Akoğul recalled how he came up with "People Attract People," the title of the exhibition. "The title comes from a friend of mine who told me a story about 35 years ago. One night, in a deserted square, an elderly men stepped on my friend's foot and told him: 'Well, people attract people' before disappearing into the night. I used this mysterious story for the title of this exhibition, and my starting point was the Turkish verb 'çekmek.' When a photographer takes a picture, she makes a choice. While making this choice her camera is directed to one object or subject among numerous others in a mysterious way. The law of attraction in the universe applies to people as well. The choices made by the photographer point to the existence of a special space of attraction in between people."

"People radiate energy and photographers capture this energy," Akoğul is quoted as saying in the catalogue. "Beyond simply taking pictures, photography requires seeing the energy radiated by people and reflecting that energy. While the exhibition sheds light on different periods, it also presents, in a harmonious and integrated manner, snapshots taken through the eyes of artists, journalists, and academics."

Ozan Sağdıç, Next to Pferschy's "Fishermen on the Golden Horn" (1955) I came across photographs of Mustafa Kemal Atatürk, taken by Kemal Aydoğan ("Atatürk in the Clouds," 1953) and another work taken on Oct. 29, 1933. Four photographs by Selahattin Giz, whose images of Istanbul's daily life had attracted so much attention in the past decade, give us details of urban Istanbul: a street vendor, a beautiful lady getting on a tram, a warm couple photographed in front of a snowy background and three men working inside an office. Ozan Sağdıç's "Diplomats," featuring four foreign diplomats enjoying a moment in their tuxedos, is another highlight of the exhibition.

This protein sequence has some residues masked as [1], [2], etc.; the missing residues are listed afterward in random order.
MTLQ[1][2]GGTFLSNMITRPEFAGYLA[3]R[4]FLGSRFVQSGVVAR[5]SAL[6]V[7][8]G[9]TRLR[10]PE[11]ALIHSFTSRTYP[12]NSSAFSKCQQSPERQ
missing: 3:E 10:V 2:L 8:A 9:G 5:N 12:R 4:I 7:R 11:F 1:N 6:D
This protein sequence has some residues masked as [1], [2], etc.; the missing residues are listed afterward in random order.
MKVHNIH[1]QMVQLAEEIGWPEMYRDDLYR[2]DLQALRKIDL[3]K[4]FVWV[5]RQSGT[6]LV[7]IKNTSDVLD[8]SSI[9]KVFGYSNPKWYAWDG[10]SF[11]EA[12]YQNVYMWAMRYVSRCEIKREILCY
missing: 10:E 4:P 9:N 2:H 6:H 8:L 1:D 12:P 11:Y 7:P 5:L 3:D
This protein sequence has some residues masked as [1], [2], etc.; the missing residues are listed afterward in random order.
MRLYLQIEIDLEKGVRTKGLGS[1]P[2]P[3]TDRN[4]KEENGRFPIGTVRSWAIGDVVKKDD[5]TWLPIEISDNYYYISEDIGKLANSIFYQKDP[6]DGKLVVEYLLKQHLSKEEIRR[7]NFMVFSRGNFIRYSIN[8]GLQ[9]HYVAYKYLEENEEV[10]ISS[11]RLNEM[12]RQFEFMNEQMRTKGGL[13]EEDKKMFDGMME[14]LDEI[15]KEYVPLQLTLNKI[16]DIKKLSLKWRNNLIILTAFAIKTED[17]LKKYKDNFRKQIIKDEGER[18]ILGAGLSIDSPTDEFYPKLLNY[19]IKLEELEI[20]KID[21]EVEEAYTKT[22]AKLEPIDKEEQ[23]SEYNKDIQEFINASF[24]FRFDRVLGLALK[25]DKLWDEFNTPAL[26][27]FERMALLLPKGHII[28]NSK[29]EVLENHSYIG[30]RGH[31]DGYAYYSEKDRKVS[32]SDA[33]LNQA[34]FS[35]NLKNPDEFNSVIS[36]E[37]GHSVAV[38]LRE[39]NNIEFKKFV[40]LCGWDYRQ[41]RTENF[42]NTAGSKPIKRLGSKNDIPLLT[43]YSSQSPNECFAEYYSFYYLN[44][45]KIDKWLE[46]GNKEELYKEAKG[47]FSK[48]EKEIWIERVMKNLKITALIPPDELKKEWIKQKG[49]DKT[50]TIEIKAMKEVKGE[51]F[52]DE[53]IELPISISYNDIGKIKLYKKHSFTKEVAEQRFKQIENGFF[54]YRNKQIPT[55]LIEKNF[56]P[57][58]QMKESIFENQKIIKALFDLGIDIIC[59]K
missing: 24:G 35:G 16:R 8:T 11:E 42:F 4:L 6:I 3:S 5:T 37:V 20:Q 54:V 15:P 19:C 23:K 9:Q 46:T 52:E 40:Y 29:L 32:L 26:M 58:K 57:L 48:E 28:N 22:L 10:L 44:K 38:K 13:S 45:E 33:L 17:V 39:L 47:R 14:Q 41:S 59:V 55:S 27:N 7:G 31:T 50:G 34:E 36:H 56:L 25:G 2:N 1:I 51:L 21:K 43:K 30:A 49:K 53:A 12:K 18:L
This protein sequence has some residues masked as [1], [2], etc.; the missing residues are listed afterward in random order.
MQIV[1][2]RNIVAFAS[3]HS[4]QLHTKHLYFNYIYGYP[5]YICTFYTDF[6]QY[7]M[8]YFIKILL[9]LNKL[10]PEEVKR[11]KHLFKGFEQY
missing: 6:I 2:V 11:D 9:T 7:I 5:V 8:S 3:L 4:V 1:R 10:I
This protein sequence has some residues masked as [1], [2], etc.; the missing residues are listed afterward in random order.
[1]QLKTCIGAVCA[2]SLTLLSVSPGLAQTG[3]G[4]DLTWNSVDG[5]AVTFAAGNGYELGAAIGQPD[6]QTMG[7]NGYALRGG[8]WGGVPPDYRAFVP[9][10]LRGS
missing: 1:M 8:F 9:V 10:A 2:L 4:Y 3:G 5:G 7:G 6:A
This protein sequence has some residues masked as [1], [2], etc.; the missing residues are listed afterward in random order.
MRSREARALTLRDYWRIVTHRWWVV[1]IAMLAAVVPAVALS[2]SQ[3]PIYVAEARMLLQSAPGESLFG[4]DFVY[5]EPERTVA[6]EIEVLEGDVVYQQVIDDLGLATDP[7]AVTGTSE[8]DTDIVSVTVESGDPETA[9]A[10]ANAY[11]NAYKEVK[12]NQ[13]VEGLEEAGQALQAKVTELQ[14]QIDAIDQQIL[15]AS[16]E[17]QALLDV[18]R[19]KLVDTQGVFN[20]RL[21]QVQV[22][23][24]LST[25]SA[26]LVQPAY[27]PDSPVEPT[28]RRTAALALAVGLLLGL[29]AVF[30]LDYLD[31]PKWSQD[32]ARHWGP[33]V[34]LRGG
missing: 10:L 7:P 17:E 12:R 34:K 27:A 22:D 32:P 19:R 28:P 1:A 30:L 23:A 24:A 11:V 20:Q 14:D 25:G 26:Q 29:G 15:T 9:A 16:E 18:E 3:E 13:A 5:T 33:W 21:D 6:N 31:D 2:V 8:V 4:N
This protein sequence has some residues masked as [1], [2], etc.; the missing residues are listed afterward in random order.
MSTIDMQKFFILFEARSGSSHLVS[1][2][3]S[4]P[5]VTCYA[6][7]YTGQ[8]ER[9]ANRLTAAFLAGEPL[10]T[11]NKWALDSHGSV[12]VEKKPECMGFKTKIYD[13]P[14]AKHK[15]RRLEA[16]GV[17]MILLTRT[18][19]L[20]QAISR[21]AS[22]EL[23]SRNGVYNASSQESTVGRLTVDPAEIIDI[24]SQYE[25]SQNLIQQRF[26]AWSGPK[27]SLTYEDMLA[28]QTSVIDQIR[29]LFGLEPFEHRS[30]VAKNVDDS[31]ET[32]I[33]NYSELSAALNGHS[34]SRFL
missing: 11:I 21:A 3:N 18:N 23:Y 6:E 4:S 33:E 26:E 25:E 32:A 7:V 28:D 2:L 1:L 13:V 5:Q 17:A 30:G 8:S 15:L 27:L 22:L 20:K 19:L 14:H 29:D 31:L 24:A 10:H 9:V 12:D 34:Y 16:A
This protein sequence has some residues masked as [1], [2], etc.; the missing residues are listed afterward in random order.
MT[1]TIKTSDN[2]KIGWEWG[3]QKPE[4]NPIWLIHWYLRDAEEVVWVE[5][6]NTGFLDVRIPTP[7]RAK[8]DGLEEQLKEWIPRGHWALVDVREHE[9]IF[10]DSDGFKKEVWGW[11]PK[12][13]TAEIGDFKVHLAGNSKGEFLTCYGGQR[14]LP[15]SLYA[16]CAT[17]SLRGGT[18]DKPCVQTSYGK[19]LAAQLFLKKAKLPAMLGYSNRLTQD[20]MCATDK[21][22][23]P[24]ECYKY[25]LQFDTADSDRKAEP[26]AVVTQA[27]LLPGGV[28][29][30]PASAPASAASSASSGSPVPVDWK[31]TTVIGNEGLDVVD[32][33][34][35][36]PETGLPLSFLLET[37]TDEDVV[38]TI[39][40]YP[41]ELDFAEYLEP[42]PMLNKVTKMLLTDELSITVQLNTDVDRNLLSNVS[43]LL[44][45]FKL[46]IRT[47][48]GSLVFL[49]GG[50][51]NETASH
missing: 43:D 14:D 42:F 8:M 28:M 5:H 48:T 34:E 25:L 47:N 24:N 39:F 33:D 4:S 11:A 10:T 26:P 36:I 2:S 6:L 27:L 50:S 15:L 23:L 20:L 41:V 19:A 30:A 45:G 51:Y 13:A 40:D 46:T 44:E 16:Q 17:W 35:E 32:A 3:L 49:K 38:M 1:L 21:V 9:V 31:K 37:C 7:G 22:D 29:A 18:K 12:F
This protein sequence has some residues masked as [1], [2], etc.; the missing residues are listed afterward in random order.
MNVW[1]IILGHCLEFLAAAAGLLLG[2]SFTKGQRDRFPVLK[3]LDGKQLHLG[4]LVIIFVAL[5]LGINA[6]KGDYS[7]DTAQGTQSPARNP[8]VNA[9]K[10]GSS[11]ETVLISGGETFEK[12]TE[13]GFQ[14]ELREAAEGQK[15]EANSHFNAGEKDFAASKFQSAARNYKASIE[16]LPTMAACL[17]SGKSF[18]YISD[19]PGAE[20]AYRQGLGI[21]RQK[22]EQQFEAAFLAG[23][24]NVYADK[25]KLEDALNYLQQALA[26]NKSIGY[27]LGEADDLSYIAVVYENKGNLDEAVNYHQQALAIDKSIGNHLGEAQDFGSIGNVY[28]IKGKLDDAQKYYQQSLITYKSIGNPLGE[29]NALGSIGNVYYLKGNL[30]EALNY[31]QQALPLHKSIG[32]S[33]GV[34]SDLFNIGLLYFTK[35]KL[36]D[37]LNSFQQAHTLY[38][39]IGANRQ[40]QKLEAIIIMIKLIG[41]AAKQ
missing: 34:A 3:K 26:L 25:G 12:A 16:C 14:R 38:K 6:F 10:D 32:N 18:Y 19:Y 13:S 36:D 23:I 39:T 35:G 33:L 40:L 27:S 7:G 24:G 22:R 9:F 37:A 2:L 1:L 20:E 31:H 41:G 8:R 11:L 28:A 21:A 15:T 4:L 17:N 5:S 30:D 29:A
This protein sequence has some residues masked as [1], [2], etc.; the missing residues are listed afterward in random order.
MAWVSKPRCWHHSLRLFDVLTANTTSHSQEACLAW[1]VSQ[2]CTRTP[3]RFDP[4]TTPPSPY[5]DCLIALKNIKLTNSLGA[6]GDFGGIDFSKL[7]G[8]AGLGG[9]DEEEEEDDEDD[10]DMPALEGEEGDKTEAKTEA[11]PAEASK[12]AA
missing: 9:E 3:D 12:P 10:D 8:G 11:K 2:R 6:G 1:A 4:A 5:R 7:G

Akoğul told me about landmarks and turning points he discerns in the history of Turkey's photography. "The era that begins with Othmar is one landmark," he said. "The second half of the 1950s when the successful photographs of Ara Güler emerged, is another. It took 20 years to acknowledge this era and give a name to it. This era saw the emergence of 10 photographers who started taking pictures after the 1960s and made a name for themselves in the 1970s. They took pictures of the Anatolian life, landscapes, archeological sites and in the old villages and historical places of big cities," Akoğul explained. "But the most important movement in photography in Turkey came with the 1980 generation and the generation that came after them. They created a rapture and defined the photography of our day. During this era, the theory of photography came to the fore and there were photographs of ideas. Thanks to the developing technologies, photographers became more aware of international names. After the 1990s, a whole new dimension came to the art of photography with the digital revolution."

For Akoğul, curating this show proved to be a pleasurable challenge. "I worked on the show for about six months," he said. "Before that, I had been researching photography in Turkey for many years, wrote numerous articles and books on the subject. This is no easy job. You need to give it the time it demands and deserves. I am very meticulous. In order to create the concept in my head and reach the right synergy, I needed to create a balance between the images. So I conducted lengthy meetings with photographers who are alive and also with the relatives of the deceased ones. I was the one who would decide how the images would be displayed in the exhibition hall and inside the book. I was immensely helped by the museum team in this challenge and that was a great comfort."